Kirkley High School (2001-2006), University of Bath (2006-2010), University of the West of England (2012-2014)
GCSEs including drama, business studies and French; A Levels in maths, further maths, chemistry and physics; BSc in maths and physics, MSc in science communication
LOTS OF PLACES. A t-shirt printing factory, Primark, at a Morrison’s customer service desk, and more. More recently, I worked as a press officer at the Economic and Social Research Council.
Digital communications manager
Royal Academy of Engineering
I use social media and other digital multimedia to share the latest engineering news
I work to share the latest engineering news with the public. News such as cool new inventions, amazing new discoveries and achievements, or data about engineers jobs and skills. Sometimes we’ll be trying to reach politicians with the news, sometimes we’ll be trying to reach engineers themselves – or sometimes we’re targeting young people, parents and teachers to encourage more people to explore engineering.
My role in this involves ‘digital communications’ – that’s things like social media, email newsletters, online videos and interactive tools on our website. This is a relatively new role in my organisation, separate from our publications team (who create printed magazines and other materials) and our news team (who work with more traditional journalists in newspapers and broadcasting) – but we all work closely together.
When we have news or information to share, we’ll dig into it – What’s special about this award-winning engineering? How does it work? What challenges did people have to overcome? How does it impact peoples’ lives? – and get to know the people behind it. If we have a big campaign or an event we’re trying to promote, we’ll boil it down into clear messages – something clear and memorable and interesting.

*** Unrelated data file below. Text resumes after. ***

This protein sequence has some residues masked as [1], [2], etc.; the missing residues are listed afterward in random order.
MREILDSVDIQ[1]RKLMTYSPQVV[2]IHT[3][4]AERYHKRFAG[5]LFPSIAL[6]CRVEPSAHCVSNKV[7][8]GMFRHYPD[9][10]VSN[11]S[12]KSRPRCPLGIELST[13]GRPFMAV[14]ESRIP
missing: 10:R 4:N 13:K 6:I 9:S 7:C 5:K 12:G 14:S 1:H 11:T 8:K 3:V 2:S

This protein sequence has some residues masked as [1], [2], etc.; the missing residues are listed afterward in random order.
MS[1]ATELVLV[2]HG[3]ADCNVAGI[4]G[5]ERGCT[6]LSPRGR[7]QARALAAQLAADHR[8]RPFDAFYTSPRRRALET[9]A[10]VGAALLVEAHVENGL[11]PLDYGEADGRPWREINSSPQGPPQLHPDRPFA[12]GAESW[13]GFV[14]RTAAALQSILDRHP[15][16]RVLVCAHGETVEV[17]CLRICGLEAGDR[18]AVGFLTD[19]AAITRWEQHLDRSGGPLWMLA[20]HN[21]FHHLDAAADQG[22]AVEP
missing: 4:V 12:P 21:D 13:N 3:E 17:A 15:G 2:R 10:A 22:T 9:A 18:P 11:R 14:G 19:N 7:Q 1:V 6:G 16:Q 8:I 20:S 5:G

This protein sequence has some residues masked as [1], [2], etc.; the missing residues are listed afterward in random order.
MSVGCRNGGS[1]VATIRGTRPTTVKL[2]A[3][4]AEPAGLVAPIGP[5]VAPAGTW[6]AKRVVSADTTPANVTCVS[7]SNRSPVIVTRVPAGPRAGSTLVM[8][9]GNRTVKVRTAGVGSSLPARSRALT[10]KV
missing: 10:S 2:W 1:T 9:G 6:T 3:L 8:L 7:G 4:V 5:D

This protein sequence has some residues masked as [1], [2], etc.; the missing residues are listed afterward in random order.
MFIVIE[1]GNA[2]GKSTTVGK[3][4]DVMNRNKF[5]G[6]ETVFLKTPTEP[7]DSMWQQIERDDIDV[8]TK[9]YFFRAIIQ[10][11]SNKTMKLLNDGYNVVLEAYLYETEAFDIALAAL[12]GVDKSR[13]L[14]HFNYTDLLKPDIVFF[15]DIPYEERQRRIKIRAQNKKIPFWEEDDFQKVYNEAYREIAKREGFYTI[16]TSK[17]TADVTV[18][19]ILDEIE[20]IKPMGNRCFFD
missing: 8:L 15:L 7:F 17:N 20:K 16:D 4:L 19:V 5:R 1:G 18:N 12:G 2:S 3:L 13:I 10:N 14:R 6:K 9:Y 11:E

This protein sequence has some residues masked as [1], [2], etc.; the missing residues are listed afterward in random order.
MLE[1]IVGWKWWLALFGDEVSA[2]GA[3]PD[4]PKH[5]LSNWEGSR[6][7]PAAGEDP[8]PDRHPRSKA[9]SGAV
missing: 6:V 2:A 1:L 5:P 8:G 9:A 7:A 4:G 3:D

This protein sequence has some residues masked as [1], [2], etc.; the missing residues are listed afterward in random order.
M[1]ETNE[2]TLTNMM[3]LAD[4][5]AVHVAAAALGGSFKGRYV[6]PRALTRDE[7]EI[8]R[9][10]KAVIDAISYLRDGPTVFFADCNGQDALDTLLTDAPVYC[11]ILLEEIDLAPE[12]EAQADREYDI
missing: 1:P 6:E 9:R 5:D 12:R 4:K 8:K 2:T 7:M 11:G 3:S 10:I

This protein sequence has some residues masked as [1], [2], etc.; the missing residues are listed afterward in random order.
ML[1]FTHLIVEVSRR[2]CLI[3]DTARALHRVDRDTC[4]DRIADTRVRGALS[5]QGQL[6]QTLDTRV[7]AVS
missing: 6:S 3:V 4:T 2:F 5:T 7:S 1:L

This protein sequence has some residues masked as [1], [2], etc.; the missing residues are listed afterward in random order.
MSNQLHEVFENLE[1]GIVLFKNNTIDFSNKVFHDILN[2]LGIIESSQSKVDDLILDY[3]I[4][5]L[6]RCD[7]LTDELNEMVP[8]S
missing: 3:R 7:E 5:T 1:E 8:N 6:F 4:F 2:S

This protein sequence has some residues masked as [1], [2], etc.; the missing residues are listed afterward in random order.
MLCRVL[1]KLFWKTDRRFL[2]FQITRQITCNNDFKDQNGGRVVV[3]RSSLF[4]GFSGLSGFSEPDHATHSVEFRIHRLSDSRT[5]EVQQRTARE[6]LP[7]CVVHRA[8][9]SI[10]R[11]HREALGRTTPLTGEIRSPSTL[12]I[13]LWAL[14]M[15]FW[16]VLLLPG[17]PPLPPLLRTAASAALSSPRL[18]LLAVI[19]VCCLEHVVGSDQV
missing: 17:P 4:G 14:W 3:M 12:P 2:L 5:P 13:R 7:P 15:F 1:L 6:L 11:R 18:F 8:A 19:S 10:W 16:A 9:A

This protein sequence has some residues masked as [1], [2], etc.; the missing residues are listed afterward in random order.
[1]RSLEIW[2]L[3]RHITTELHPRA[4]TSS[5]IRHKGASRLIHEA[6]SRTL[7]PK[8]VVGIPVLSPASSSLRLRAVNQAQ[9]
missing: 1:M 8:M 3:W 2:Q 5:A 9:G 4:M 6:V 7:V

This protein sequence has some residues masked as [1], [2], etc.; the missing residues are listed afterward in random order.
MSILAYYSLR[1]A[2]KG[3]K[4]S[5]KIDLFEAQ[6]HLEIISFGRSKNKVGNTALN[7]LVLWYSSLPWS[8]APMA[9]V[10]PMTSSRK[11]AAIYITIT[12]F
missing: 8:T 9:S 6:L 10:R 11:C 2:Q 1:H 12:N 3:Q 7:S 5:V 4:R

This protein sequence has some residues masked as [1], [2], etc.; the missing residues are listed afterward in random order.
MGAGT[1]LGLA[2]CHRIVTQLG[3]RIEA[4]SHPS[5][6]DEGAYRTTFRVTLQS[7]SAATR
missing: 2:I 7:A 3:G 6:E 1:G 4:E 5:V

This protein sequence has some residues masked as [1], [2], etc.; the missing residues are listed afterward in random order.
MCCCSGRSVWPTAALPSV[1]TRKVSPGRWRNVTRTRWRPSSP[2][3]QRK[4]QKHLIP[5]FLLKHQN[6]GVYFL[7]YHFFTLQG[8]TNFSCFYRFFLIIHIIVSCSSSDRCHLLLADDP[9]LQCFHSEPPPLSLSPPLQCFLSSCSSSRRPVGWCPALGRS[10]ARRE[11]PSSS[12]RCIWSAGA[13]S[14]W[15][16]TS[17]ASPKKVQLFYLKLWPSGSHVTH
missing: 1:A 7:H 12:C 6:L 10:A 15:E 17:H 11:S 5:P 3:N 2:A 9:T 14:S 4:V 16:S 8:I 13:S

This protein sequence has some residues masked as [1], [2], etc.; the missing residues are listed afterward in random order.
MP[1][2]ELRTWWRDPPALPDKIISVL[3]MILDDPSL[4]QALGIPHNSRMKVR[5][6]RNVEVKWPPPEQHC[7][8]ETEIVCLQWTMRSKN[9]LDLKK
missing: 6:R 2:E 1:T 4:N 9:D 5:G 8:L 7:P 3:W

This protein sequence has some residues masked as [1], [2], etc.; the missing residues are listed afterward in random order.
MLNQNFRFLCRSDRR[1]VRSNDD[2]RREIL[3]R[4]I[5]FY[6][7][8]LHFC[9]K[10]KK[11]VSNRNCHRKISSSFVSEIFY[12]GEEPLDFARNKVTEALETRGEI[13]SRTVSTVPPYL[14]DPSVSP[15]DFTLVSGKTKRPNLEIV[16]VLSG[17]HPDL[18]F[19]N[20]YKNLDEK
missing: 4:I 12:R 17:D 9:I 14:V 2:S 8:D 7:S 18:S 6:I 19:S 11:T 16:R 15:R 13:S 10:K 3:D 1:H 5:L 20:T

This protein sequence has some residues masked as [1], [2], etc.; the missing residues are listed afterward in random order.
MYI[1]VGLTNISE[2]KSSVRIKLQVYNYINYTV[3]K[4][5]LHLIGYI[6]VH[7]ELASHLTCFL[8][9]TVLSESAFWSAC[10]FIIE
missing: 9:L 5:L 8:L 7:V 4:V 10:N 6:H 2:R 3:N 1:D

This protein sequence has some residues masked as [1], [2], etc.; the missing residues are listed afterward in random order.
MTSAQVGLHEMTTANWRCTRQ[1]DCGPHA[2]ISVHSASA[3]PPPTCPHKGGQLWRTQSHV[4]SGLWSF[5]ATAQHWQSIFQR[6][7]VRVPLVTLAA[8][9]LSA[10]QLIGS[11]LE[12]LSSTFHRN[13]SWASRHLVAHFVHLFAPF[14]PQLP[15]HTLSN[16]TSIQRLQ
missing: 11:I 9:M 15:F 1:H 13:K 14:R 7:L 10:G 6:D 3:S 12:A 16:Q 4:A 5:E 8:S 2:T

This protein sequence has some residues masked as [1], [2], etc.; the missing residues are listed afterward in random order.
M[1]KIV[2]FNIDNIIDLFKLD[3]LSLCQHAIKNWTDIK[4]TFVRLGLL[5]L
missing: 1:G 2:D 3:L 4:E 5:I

Then, I turn those ideas and messages into tweets, emails, web pages, videos, and more! This involves writing and a bit of design work. It involves working with other companies, giving them clear instructions, and feedback on their work. It involves splitting tasks up among my team and making sure everything is ready on time and works well together. Most importantly, it means we’ve got to come up with material that’s interesting to the people we’re trying to reach – our audience. Then, we think carefully about how we’re going to share the news – the ‘when’ and the ‘where’ and the ‘who’ – and then monitor the results and feedback.
Having a good understanding of science is really helpful in my job working with scientists and engineers, as is a good basis in maths for doing lots of data analysis on the results of campaigns. Overall, it just helps to have a healthy interest in science and what’s going on in the world – I’m still always learning!
My Typical Day
Go on Twitter, design an email, meet with a company making a video for me, give feedback to colleagues...
I work in part of a central communications team that supports lots of other teams in my organisation, so one of my first tasks is to meet with other teams and find out what they’ve got coming up, what news they need to share, and what they need help promoting.